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Xiang Zhou, Ying Wang, Luisina Ongaro, Ulrich Boehm, Vesa Kaartinen, Yuji Mishina and Daniel J Bernard

Pituitary follicle-stimulating hormone (FSH) synthesis is regulated by transforming growth factorβsuperfamily ligands, most notably the activins and inhibins. Bone morphogenetic proteins (BMPs) also regulate FSHβ subunit (Fshb) expression in immortalized murine gonadotrope-like LβT2 cells and in primary murine or ovine primary pituitary cultures. BMP2 signals preferentially via the BMP type I receptor, BMPR1A, to stimulate murine Fshb transcription in vitro. Here, we used a Cre–lox approach to assess BMPR1A’s role in FSH synthesis in mice in vivo. Gonadotrope-specific Bmpr1a knockout animals developed normally and had reproductive organ weights comparable with those of controls. Knockouts were fertile, with normal serum gonadotropins and pituitary gonadotropin subunit mRNA expression. Cre-mediated recombination of the floxed Bmpr1a allele was efficient and specific, as indicated by PCR analysis of diverse tissues and isolated gonadotrope cells. Furthermore, BMP2 stimulation of inhibitor of DNA binding 3 expression was impaired in gonadotropes isolated from Bmpr1a knockout mice, confirming the loss of functional receptor protein in these cells. Treatment of purified gonadotropes with small-molecule inhibitors of BMPR1A (and the related receptors BMPR1B and ACVR1) suppressed Fshb mRNA expression, suggesting that an autocrine BMP-like molecule might regulate FSH synthesis. However, deletion of Bmpr1a and Acvr1 in cultured pituitary cells did not alter Fshb expression, indicating that the inhibitors had off-target effects. In sum, BMPs or related ligands acting via BMPR1A or ACVR1 are unlikely to play direct physiological roles in FSH synthesis by murine gonadotrope cells.

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Yongmei Wang, Takeshi Sakata, Hashem Z Elalieh, Scott J Munson, Andrew Burghardt, Sharmila Majumdar, Bernard P Halloran and Daniel D Bikle

Parathyroid hormone (PTH) exerts both catabolic and anabolic actions on bone. Studies on the skeletal effects of PTH have seldom considered the effects of gender. Our study was designed to determine whether the response of mouse bone to PTH differed according to sex. As a first step, we analyzed gender differences with respect to bone mass and structural properties of 4 month old PTH treated (80 μg/kg per day for 2 weeks) male and female CD-1 mice. PTH significantly increased fat free weight/body weight, periosteal bone formation rate, mineral apposition rate, and endosteal single labeling surface, while significantly decreasing medullary area in male mice compared with vehicle treated controls, but induced no significant changes in female mice. We then analyzed the gender differences in bone marrow stromal cells (BMSC) isolated from 4 month old male and female CD-1 mice following treatment with PTH (80 μg/kg per day for 2 weeks). PTH significantly increased the osteogenic colony number and the alkaline phosphatase (ALP) activity (ALP/cell) by day 14 in cultures of BMSCs from male and female mice. PTH also increased the mRNA level of receptor activator of nuclear factor κB ligand in the bone tissue (marrow removed) of both females and males. However, PTH increased the mRNA levels of IGF-I and IGF-IR only in the bones of male mice. Our results indicate that on balance a 2-weeks course of PTH is anabolic on cortical bone in this mouse strain. These effects are more evident in the male mouse. These differences between male and female mice may reflect the greater response to PTH of IGF-I and IGF-IR gene expression in males enhancing the anabolic effect on cortical bone.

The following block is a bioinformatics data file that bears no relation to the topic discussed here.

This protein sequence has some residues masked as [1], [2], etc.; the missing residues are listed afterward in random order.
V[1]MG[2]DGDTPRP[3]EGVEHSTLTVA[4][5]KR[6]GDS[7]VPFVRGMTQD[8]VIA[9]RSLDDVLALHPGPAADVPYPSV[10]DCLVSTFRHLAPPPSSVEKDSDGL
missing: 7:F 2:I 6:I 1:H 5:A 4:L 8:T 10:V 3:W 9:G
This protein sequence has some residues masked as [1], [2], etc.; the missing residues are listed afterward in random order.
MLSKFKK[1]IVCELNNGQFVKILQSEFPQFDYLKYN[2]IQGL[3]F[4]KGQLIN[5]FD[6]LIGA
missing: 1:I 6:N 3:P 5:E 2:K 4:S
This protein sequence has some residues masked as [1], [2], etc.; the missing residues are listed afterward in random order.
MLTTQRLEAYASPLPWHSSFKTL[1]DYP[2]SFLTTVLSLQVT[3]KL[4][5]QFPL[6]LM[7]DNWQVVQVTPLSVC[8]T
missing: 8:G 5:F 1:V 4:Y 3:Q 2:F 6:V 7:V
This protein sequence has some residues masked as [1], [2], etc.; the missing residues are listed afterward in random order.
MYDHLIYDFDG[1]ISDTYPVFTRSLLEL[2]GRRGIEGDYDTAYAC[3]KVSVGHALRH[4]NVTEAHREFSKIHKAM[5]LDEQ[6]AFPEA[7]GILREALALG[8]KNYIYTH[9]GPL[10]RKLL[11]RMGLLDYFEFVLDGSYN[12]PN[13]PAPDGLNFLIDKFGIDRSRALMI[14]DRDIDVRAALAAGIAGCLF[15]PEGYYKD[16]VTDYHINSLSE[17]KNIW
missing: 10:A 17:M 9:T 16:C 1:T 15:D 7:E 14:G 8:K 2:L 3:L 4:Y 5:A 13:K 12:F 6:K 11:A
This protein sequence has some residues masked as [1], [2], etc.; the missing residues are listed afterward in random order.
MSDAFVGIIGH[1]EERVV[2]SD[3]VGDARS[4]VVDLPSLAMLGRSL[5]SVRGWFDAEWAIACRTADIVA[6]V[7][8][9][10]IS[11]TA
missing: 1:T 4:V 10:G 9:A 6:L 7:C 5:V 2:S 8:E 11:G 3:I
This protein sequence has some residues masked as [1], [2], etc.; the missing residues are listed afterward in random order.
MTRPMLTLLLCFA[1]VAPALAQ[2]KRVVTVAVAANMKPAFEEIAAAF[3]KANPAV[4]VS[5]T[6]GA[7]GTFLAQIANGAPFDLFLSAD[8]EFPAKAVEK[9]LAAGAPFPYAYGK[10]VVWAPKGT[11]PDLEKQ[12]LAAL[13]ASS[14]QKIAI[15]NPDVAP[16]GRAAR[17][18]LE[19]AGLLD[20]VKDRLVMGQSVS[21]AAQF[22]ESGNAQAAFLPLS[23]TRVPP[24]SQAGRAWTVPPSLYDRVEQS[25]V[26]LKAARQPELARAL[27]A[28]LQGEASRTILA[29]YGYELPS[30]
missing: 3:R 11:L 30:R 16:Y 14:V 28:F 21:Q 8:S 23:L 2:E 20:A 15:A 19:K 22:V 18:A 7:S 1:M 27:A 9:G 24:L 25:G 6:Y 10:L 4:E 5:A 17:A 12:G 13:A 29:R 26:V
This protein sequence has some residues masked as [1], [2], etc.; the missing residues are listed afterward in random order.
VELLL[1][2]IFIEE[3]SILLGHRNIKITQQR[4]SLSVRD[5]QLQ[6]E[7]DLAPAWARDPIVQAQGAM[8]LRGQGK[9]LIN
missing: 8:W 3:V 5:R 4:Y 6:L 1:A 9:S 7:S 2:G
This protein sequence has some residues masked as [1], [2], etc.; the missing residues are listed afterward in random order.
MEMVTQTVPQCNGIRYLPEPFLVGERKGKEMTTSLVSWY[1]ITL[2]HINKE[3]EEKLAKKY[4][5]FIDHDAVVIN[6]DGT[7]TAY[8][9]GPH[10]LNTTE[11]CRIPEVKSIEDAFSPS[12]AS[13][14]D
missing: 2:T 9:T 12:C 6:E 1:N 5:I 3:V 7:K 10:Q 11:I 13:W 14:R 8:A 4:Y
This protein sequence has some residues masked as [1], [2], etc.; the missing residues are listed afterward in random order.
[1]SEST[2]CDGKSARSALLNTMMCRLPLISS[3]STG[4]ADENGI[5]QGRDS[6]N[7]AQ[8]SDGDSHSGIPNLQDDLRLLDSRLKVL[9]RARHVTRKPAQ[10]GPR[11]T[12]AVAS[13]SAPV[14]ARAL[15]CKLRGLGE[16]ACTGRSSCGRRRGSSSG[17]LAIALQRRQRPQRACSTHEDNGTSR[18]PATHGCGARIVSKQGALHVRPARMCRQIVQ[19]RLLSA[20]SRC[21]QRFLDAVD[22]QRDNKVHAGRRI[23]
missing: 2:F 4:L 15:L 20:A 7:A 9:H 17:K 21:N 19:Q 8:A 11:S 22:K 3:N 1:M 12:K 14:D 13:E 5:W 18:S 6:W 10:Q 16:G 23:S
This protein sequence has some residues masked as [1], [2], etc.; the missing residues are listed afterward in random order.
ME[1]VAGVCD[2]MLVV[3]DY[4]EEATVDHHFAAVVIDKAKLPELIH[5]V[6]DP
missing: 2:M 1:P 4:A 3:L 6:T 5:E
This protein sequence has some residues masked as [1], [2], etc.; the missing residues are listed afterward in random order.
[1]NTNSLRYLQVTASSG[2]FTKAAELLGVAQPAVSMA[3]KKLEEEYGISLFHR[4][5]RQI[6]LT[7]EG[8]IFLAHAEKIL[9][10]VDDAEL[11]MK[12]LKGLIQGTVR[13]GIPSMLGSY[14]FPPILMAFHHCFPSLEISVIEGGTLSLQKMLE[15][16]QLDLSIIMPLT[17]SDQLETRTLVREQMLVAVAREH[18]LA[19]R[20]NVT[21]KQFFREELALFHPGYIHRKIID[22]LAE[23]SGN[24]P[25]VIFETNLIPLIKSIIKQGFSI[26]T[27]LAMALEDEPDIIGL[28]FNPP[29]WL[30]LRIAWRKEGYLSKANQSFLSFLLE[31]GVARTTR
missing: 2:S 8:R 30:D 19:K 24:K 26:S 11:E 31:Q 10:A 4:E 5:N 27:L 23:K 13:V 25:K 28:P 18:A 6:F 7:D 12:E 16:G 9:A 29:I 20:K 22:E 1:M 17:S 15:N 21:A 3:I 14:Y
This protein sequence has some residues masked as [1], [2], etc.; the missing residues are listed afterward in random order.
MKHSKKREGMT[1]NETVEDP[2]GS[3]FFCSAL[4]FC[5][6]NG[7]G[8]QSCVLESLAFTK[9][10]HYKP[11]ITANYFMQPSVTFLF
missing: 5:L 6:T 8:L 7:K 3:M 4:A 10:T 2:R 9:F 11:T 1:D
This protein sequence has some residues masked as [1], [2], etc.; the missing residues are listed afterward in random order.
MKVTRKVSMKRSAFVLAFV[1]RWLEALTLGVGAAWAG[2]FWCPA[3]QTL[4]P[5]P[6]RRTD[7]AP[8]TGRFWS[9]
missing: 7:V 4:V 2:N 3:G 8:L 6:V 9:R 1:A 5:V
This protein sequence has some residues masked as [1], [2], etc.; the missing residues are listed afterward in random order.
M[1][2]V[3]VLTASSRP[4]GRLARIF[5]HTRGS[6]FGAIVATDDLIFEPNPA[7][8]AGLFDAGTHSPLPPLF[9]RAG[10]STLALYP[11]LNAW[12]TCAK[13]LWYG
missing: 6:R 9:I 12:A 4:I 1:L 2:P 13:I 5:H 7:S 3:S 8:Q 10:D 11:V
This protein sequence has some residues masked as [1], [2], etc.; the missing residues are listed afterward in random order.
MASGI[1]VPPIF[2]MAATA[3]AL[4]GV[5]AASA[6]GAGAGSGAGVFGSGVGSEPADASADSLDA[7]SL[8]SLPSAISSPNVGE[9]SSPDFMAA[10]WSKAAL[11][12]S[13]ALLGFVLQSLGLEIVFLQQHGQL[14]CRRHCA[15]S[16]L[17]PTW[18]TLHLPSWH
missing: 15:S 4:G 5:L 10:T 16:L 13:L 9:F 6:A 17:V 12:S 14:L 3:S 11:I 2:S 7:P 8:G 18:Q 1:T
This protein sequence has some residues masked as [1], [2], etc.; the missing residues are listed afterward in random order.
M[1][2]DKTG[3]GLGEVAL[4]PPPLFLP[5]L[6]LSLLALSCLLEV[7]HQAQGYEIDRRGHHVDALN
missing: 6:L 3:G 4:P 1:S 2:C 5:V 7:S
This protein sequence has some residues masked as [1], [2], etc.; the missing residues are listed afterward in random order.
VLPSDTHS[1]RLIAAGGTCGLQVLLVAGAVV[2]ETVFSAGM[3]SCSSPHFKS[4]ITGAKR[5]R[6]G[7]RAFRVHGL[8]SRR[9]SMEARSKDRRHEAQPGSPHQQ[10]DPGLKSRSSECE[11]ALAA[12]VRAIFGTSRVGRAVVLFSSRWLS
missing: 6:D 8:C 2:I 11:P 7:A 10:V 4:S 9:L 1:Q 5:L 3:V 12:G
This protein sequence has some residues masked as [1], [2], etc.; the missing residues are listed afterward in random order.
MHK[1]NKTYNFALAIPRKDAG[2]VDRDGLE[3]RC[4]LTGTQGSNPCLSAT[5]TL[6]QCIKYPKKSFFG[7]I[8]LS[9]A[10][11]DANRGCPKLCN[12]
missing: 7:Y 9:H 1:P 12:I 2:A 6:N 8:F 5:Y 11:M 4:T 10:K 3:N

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Beata Bak, Laura Carpio, Jinjing L Kipp, Pankaj Lamba, Ying Wang, Ren-Shan Ge, Matthew P Hardy, Kelly E Mayo and Daniel J Bernard